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Probiotics and Acute Pancreatitis: There Is Still a Long Way to Go!

By Generoso Uomo


Probiotics are defined as “mono- or mixed cultures of live micro-organisms able to beneficially affect the host by improving the properties of the indigenous flora” [1]. The indigenous intestinal microflora is a complex ecosystem which develops early in life. In adulthood, this system consists of at least 500 different bacterial species with a maximum concentration of the bacteria in the ileum and colon [2]. More than 99% of the microorganisms in the colon are strictly anaerobic, such as bifidobacteria, peptostreptococci, Bacteroides spp., and Clostridium spp. [3]. Intestinal microflora has several important functions for the host including the production of vitamins, degradation of bile acids, digestion of nutrients and the conversion of (pro)carcinogenic substances. In addition, the colonization of the intestine by commensal bacteria is also important for the development and functioning of the immune system [4]. The functions of the intestinal microflora may be positively influenced by probiotics which exert a therapeutic effect through modification of the composition of indigenous intestinal microflora and its metabolic activity, prevention of overgrowth and colonization of pathogens, and stimulation of the immune system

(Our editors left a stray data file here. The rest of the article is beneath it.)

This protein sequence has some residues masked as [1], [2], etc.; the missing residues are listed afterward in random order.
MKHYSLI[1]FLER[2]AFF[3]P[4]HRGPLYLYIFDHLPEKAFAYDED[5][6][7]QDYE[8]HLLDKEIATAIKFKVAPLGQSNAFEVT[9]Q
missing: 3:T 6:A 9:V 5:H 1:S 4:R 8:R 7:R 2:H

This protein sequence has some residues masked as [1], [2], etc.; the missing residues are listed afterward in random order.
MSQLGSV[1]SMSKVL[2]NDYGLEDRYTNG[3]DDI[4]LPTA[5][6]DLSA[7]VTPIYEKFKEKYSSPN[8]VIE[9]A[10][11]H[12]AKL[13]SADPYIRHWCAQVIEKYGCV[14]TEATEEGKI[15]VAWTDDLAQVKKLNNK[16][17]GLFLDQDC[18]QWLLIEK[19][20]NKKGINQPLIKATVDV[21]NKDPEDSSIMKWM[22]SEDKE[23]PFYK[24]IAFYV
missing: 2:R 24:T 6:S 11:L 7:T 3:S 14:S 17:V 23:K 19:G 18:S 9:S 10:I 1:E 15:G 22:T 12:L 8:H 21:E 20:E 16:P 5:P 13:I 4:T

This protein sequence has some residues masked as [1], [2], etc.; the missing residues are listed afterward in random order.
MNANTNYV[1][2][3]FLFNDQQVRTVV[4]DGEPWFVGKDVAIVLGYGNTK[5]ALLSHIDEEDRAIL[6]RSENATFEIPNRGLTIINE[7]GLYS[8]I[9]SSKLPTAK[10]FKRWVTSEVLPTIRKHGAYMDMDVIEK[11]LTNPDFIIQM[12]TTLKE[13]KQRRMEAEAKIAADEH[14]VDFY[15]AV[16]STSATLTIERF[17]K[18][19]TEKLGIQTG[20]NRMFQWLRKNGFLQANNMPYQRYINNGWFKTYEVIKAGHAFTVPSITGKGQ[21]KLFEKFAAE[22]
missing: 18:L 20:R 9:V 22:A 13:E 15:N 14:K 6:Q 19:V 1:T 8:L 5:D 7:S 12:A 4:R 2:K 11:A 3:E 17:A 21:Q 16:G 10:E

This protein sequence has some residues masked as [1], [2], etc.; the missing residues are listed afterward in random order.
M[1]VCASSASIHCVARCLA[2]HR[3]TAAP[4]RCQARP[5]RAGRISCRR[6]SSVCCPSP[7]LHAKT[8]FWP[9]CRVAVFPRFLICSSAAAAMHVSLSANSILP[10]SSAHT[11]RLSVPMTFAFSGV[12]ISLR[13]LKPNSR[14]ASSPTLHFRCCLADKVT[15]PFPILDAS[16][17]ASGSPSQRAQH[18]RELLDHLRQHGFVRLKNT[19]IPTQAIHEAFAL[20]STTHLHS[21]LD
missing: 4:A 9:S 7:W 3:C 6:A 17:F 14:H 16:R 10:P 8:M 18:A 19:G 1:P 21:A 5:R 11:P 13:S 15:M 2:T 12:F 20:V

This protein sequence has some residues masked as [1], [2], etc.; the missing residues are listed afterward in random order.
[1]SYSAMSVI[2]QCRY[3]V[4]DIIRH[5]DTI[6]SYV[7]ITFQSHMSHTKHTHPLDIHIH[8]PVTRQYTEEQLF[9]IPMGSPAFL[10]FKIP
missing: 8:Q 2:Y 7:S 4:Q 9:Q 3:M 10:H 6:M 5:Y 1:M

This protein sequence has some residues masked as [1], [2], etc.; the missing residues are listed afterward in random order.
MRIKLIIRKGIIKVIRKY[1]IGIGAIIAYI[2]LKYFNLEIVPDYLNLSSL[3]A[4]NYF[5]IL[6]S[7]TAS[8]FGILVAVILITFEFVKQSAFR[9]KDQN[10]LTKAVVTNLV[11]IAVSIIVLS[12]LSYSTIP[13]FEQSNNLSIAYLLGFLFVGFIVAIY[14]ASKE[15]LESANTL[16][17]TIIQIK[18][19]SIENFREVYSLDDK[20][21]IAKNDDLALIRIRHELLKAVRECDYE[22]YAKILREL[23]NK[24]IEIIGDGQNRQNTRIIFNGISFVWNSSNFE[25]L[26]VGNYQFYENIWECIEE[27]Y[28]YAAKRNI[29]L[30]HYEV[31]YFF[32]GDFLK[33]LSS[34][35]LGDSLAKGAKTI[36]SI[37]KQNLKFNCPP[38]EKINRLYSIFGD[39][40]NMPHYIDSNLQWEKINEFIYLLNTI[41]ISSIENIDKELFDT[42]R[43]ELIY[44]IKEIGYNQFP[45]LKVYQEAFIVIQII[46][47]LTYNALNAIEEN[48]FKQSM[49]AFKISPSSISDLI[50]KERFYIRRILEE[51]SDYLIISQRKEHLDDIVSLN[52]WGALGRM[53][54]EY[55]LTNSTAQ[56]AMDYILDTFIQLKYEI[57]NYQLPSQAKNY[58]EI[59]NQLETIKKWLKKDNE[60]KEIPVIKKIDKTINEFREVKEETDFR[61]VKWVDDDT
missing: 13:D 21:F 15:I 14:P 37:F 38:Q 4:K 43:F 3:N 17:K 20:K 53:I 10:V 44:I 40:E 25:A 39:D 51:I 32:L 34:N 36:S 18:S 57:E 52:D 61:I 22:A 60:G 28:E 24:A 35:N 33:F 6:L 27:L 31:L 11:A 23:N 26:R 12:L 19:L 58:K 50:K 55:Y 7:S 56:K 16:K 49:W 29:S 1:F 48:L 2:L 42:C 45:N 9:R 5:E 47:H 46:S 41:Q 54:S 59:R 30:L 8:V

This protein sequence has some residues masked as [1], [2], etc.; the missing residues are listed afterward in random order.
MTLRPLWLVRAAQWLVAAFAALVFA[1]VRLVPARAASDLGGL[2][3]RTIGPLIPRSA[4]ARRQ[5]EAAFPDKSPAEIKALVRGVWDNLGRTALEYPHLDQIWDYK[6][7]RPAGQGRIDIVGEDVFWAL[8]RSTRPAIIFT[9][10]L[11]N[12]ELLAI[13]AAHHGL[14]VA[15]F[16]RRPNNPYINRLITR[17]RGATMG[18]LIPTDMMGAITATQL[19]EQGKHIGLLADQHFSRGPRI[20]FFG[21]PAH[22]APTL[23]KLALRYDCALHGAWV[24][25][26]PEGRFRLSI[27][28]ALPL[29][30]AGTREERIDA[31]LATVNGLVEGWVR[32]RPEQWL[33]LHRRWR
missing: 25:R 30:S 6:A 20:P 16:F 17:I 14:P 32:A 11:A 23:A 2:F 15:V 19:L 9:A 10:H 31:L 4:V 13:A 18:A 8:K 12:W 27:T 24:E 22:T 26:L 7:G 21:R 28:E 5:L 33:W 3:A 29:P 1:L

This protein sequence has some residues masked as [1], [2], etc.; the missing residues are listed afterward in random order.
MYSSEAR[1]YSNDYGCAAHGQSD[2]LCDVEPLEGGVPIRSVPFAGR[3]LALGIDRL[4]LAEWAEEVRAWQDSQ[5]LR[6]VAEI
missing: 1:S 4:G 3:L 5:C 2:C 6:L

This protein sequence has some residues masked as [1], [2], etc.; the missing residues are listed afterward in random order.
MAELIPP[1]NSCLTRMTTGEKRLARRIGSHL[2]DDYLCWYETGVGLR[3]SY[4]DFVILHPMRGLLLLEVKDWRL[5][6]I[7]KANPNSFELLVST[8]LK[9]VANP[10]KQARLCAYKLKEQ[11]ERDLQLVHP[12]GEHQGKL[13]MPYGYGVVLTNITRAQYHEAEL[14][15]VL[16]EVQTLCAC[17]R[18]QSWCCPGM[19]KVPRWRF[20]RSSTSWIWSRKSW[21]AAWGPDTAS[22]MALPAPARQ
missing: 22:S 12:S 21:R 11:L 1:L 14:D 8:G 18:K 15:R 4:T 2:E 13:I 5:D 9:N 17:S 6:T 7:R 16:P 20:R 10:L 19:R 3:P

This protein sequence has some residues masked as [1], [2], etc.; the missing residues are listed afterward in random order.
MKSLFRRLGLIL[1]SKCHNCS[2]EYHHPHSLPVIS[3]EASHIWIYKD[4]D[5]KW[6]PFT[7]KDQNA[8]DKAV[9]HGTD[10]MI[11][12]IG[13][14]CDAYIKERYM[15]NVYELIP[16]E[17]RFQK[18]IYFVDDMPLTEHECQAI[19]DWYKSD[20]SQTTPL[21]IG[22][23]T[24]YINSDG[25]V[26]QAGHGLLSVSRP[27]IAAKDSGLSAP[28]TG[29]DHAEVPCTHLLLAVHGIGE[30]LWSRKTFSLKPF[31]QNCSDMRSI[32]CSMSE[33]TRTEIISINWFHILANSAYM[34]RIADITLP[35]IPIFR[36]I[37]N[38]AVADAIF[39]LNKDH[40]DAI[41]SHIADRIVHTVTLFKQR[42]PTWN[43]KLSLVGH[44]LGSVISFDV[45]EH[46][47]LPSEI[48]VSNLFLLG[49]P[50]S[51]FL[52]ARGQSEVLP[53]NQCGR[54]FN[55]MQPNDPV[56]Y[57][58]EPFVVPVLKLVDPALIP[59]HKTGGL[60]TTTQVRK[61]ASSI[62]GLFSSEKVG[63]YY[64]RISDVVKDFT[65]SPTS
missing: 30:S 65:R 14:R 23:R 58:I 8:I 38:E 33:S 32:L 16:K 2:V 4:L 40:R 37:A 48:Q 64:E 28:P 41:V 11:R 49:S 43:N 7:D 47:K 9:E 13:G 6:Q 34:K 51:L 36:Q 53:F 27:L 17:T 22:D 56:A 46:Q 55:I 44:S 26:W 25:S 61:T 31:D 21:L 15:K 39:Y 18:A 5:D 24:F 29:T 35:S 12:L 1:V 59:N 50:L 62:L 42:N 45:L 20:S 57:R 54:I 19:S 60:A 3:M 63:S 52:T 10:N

Topics: Necrosis /prevention and control, Pancreatitis, Acute Necrotizing, Probiotics, Medicine, R, Internal medicine, RC31-1245, Specialties of internal medicine, RC581-951, Diseases of the digestive system. Gastroenterology, RC799-869
Publisher: E S Burioni Ricerche Bibliografiche
Year: 2008
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